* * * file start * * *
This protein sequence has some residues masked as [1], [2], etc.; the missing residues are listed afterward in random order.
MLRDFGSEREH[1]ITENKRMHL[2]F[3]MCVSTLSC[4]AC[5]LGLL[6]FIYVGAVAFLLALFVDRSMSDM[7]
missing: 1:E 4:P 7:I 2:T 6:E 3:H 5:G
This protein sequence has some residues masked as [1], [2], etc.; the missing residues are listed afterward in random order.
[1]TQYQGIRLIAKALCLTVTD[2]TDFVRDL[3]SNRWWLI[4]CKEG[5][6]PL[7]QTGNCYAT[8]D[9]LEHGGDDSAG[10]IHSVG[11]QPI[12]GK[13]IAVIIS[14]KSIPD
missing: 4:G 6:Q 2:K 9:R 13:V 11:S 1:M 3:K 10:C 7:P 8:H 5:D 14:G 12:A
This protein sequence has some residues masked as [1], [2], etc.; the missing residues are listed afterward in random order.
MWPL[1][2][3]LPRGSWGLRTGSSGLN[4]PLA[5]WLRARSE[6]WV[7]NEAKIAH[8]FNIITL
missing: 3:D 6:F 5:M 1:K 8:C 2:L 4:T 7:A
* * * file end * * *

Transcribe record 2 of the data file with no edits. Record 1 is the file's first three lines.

This protein sequence has some residues masked as [1], [2], etc.; the missing residues are listed afterward in random order.
[1]TQYQGIRLIAKALCLTVTD[2]TDFVRDL[3]SNRWWLI[4]CKEG[5][6]PL[7]QTGNCYAT[8]D[9]LEHGGDDSAG[10]IHSVG[11]QPI[12]GK[13]IAVIIS[14]KSIPD
missing: 4:G 6:Q 2:K 9:R 13:V 11:S 1:M 3:K 10:C 7:P 8:H 5:D 14:G 12:A